Taking Care of Emily
As I am writing, the snow is falling heavily in yet another storm, the birds are making all the feeders look like Grand Central Station, and the cats are contentedly curled up in their favorite warm spots.
Yet making sure one member of our equine family is thriving in this weather has been a particular challenge. Emily, probably the sweetest mini-donkey ever, became sick in October. At first, we thought she was just having problems with her feet, but after intense care and proper farrier consultations and treatment, we called our veterinarian.
Emily had a liver problem, which was affecting her other organs and the way she moved. We are not sure how it developed, but she was rescued from another rescuer years ago, and her diet prior to living with us was now probably taking its toll. The outlook was not good, but the vet assured us she was not suffering, and there were options to try.
And so began the endless pattern of weekly vet visits, blood work, inoculations, medication, dental work, changes of diet, and determined efforts to keep her warm and maintain her weight. We have enclosed her stall and ordered special coats to preserve her body heat. She has hiking socks without toes that look like leggings. Every morning and every evening I change her “clothes” — the extra donated sweatshirts, sweaters, jackets, scarves, and blankets we wrap her in — she certainly has her own fashion sense! As I tend to her wardrobe, she patiently rests her head on my shoulder while I tell her how much we adore her. Emily’s attitude and spirit are great, and she is holding her own. When she is finally able to eat grass again (right now she is enjoying rabbit pellets) we hope for a more positive change. Hurry Spring!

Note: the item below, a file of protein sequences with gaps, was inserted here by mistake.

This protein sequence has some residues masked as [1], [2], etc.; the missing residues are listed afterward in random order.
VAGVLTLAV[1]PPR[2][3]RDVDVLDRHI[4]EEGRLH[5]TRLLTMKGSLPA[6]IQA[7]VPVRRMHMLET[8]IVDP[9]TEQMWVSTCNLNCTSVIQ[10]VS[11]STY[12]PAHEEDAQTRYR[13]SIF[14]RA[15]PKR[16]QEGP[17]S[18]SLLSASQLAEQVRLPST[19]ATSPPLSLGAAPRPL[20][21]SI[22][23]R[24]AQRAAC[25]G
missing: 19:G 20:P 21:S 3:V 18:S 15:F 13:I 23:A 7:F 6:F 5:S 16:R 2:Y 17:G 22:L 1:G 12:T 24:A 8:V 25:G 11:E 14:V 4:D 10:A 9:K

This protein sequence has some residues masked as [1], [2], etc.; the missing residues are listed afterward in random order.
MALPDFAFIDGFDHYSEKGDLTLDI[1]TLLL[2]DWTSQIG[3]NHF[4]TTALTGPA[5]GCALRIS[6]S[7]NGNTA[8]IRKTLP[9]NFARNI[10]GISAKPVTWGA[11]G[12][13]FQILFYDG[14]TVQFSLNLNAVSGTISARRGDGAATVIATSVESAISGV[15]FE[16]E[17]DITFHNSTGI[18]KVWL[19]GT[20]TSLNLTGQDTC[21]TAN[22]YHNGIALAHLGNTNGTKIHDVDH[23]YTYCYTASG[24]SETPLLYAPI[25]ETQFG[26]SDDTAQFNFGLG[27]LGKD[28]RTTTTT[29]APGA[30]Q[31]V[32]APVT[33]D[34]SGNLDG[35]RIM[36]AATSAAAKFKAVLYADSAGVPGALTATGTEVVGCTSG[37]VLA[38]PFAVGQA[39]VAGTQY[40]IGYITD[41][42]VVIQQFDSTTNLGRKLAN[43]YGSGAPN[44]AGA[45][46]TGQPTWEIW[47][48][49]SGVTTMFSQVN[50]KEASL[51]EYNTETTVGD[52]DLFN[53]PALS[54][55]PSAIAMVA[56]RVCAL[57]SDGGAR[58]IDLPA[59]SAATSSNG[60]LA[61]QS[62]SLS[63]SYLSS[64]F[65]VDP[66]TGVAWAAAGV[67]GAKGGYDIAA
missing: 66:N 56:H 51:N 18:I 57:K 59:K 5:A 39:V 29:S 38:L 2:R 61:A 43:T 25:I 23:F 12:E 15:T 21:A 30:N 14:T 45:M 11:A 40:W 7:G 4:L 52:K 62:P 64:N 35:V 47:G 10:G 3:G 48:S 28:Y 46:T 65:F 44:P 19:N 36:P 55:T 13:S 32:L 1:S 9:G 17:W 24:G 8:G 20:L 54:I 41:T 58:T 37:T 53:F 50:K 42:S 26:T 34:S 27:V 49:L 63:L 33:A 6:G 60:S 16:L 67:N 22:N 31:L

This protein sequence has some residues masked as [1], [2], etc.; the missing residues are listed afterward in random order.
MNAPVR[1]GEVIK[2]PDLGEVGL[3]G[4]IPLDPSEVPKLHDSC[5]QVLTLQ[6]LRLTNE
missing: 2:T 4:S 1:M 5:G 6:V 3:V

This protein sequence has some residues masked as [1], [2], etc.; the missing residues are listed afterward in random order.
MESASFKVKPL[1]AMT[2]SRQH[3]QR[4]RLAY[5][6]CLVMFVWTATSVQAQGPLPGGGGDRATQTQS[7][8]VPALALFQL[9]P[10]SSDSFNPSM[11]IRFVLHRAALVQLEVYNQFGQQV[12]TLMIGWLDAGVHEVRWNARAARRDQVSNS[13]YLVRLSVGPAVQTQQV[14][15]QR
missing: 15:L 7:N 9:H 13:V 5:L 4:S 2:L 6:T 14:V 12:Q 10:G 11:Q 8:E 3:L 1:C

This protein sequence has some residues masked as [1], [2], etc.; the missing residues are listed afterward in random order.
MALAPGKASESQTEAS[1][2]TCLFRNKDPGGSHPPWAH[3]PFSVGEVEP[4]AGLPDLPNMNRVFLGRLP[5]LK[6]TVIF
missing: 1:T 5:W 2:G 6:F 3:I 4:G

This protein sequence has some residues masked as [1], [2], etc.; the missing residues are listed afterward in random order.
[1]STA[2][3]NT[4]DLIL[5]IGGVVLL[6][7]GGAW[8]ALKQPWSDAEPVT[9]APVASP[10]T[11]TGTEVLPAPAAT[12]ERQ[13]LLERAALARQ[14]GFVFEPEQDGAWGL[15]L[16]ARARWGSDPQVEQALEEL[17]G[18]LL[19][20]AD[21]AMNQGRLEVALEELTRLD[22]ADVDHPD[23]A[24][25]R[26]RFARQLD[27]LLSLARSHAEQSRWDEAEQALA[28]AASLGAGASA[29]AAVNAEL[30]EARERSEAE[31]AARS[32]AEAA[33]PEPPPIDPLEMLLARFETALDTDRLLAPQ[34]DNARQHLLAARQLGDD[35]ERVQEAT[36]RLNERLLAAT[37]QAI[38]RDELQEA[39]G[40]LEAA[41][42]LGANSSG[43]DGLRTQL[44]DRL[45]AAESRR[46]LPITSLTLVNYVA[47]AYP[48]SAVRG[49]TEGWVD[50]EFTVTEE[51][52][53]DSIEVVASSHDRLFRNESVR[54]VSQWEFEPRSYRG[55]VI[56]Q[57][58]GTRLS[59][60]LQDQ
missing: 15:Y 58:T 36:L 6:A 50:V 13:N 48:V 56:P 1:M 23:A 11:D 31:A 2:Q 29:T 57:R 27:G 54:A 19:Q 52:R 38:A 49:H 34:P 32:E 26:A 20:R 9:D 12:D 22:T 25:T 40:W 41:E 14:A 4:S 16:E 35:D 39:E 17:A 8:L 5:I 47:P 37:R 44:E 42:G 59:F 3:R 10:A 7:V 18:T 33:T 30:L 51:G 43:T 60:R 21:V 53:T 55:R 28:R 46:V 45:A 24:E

For most of us, taking care of a sick animal is a labor of love. I am in the barn with Emmie hours every day, starting at six in the morning and finishing at midnight. Our vet tells us that if we get her through the winter, she will have a good chance of recovery. We are adamant that she will, as long as she is comfortable. I am grateful that we can make the time and have the means, stamina, love, and commitment to support her.
But what about those who cannot or will not provide all that is necessary to care for equines? In this economy, more equine cruelty cases are surfacing — and we don’t even know about the ones hidden away. We need to educate people about the care these animals require, financial and otherwise. They are not simply lawn ornaments or a passing fancy for a child.
Similar to puppy mills, we must find a way to ensure responsible breeding of equines. We are concerned about the care animals receive in these situations, but frequently when they are purchased by poorly prepared people, their lives do not improve. The solutions lie in awareness, education, and legislation. Please, join us for Lobby Day, to make a difference for animals like Emily and the lucky creatures in your homes.
As always, for the animals,
New York State Humane Association Humane Review, Vol.XXIV, No.2, Fall/Winer 2010.